Drug interact with the actions

Drug Interactions & Its Introduction:

“The person who takes medicine must recover twice, once from the disease and once from the medicine”. – William Osler, M.D.

Drug Interaction: A mechanism by which a drug interact with the action(s) of another drug or the modification of the action of a drug by the concurrent or prior administration of another drug is known as drug interaction. When we talk about drug interaction, generally interaction between the drugs comes in mind (Drug-Drug interaction). It has been observed that interaction may also exist between drugs & foods (Drug-food interaction), as well as drugs & herbs (Drug-herbs interactions).

Mostly drug interaction should be avoided as it may produce unexpected or poor outcomes. Sometimes it is used intentionally, as it may help in retarding the excretion of useful drug molecule, who presence in the body can heal the disease during the course of the therapy.

Example of Beneficial Drug Interaction:

  • Carbidopa with levodopa (Available as Carbidopa/levodopa)·
  • Probenecid with penicillin·
  • Reduces the risk of side effects

Types of Drug Interaction:

  1. Pharmacodynamic Interactions:
  • Drugs acting agonistically at the same receptor sites leading to potentiation·
  • Drugs acting antagonistically at the same receptor leading to antagonism

2. Pharmacokinetic Interaction:

Drugs affecting each other at sites of absorption, distribution, metabolism, and excretion

Pharmacodynamic Interaction Pharmacokinetic Interaction
Drug B Increases the effects of Drug A Drug B Increases the effects of Drug A
Drug B Decreases the effects of Drug A Drug B Decreases the effects of Drug A

What are the outcomes of Drug Interactions?

  1. Harmful:
  • Increased toxicity
  • Decreased Efficacy

2.  No Clinical Significance

3. Beneficial·

  • Increased activity (eg penicillins/cephalosporin with probenecid

How do Drug Interactions occur?

There are various mechanisms by which a drug interacts with other drugs, foods, and other substances.

An interaction can only result when there is an increase or decrease in the following:

  • Adsorption of a drug into the body·
  • Distribution of the drug within the body·
  • Alteration made to the drug by the body (Metabolism)·
  • Elimination of a drug from the body

Drug interaction may occur when drugs with similar (additive) effects or opposite (canceling) effects on the body are administered together. For examples when two drugs with sedation as side effects are administered into the body, major sedation is observed (eg. narcotics and antihistamines). Drug interactions also occurs when a drug alters the concentration of a substance that is generally present in the body, this alteration of substances reduces or enhances the effects of another drug that has been administered into the body (eg. warfarin (coumadin) and vitamin k containing products) warfarin acts by reducing the concentration of the active form of vitamin K in the body. So, when Vitamin K is taken, it reduces the effect of warfarin in the body.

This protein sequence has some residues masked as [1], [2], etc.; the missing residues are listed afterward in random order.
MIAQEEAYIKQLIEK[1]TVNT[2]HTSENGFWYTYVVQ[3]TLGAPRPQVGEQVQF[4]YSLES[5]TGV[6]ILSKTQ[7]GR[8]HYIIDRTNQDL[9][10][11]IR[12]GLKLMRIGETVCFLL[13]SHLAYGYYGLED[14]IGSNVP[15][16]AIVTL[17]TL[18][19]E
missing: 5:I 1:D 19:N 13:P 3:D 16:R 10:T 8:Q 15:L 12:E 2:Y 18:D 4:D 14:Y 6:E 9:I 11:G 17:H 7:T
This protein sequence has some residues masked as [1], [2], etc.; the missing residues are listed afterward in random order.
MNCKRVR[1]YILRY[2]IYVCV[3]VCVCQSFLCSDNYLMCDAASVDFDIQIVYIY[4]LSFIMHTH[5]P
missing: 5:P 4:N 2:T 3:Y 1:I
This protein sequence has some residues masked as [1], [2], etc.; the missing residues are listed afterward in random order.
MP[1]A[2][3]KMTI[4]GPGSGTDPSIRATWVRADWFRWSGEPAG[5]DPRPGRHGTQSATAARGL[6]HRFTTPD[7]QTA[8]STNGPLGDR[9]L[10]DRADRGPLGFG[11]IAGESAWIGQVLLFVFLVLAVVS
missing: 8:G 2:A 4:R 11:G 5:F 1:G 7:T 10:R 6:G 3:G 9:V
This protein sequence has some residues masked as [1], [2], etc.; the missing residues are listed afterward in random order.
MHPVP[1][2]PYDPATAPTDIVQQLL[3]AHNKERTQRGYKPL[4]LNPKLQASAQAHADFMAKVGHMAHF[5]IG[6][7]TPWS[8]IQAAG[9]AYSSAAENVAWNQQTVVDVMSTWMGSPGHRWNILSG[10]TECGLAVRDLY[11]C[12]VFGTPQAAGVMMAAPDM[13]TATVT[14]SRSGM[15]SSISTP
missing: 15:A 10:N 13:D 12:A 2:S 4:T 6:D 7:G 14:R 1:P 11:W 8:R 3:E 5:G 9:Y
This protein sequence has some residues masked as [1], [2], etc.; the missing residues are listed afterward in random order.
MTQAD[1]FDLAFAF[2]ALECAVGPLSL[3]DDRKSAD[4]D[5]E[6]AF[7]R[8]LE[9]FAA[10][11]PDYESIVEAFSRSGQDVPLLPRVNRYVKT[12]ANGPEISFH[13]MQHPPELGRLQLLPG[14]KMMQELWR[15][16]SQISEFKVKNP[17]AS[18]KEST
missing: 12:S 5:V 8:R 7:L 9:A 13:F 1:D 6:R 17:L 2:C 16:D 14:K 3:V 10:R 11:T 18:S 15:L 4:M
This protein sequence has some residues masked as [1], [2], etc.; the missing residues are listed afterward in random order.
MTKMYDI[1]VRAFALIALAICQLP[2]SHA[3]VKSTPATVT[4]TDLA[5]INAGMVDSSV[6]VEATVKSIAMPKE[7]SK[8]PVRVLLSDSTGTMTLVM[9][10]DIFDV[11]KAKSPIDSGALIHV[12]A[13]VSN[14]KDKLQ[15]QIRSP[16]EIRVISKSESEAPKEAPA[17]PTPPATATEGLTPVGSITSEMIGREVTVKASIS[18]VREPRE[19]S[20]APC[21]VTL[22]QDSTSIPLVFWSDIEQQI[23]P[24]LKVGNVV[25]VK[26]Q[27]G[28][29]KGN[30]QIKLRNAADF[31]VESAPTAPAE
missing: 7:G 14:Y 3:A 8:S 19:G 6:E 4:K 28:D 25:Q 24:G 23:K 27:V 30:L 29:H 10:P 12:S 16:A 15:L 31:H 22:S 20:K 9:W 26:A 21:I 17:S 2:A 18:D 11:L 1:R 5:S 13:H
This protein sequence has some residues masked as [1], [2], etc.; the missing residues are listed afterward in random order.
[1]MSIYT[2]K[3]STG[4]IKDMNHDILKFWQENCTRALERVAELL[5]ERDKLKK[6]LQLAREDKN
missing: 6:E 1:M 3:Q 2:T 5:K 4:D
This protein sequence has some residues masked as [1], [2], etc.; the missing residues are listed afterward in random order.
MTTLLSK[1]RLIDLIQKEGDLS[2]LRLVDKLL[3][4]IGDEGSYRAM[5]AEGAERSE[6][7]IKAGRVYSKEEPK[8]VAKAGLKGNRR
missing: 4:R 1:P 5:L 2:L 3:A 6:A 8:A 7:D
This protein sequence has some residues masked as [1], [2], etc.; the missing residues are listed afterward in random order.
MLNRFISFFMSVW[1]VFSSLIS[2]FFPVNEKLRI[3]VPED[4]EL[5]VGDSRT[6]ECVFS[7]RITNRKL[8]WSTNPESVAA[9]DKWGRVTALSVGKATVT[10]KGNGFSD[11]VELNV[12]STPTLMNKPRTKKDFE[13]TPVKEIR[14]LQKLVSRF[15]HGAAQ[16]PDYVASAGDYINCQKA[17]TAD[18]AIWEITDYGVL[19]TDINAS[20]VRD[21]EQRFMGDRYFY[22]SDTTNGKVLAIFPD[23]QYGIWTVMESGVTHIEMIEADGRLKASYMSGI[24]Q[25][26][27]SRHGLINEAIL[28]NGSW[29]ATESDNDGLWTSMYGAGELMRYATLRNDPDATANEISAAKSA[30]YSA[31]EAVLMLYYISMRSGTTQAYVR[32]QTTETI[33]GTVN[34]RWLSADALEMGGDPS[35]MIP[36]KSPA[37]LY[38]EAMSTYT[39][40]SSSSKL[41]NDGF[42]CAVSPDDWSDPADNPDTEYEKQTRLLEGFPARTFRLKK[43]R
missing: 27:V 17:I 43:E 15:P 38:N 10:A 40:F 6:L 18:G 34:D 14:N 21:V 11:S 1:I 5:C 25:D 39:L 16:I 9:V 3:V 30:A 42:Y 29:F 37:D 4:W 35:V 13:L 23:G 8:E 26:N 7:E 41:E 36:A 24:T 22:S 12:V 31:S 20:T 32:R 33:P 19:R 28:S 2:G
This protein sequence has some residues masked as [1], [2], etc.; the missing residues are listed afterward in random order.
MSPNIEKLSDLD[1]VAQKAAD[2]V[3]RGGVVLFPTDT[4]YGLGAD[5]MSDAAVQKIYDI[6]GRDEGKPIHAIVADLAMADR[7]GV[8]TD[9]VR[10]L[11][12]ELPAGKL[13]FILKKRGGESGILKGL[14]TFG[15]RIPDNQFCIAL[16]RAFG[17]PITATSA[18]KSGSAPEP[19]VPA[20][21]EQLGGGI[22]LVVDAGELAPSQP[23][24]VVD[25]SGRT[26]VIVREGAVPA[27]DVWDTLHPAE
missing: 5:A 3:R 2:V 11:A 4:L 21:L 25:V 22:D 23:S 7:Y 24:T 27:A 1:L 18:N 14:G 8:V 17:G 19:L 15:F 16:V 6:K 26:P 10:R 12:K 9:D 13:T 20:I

1.  Adsorption:

When drug is administered into the body, it is absorbed into the blood and then moves to their site of action. Most drug absorption that is due to the altered absorption occurs in the intestine.Some of the various potential mechanisms through which the absorption of the drug can be reduced are as follows:

  • An alteration in blood flow to the intestine·
  • Change in drug metabolism (breakdown) by the intestine·
  • Increased or decreased intestinal motility (movement) ·
  • Alterations in stomach acidity, and ·
  • A change in the bacteria that reside in the intestine

Drug absorption also can be affected if the drug’s ability to dissolve (solubility) is changed by another drug or if a substance (eg. food) binds to the drug and prevent absorption.

2. Distribution:

Drug distribution defined as the movement of drug to and from the blood and various tissues of the body (for example, fat, muscle, and brain tissue) and the relative proportions of drug in the tissues.

Factors Affecting Drug Distribution

Rate of Distribution:

  • Membrane Permeability
  • Blood Perfusion

Extent of Distribution:

  • Lipid Solubility
  • pH – pKa
  • Plasma Protein Binding
  • Intracellular Binding

3. Metabolism:

Drug metabolism can be defined as the chemical alteration of a drug by the body.

Factors affecting Drug metabolism:

  • Age
  • Disease
  • Species Differences
  • Gender
  • Pregnancy
  • Environmental
  • Drug Dose
  • Enzyme Induction
  • Enzyme Inhibition
  • Diet
  • Heredity/Genetics·
  • Pharmacogenetics
  • Pharmacogenomics

4. Elimination:

The removal of drug from the body is known as elimination. Routes of elimination includes:

  • Elimination in the urine
  • Elimination in the Bile
  • Other forms of elimination

In India and abroad, most adults and elderly individuals consume medicines or drugs in order to treat their diseases without knowing the fact that these medicine or drug can interact with each other and can produce an adverse effect in the body. So, it is always recommended to have some knowledge about your prescribe drug and should always update your personal doctor about any side effects caused by taking any medication.

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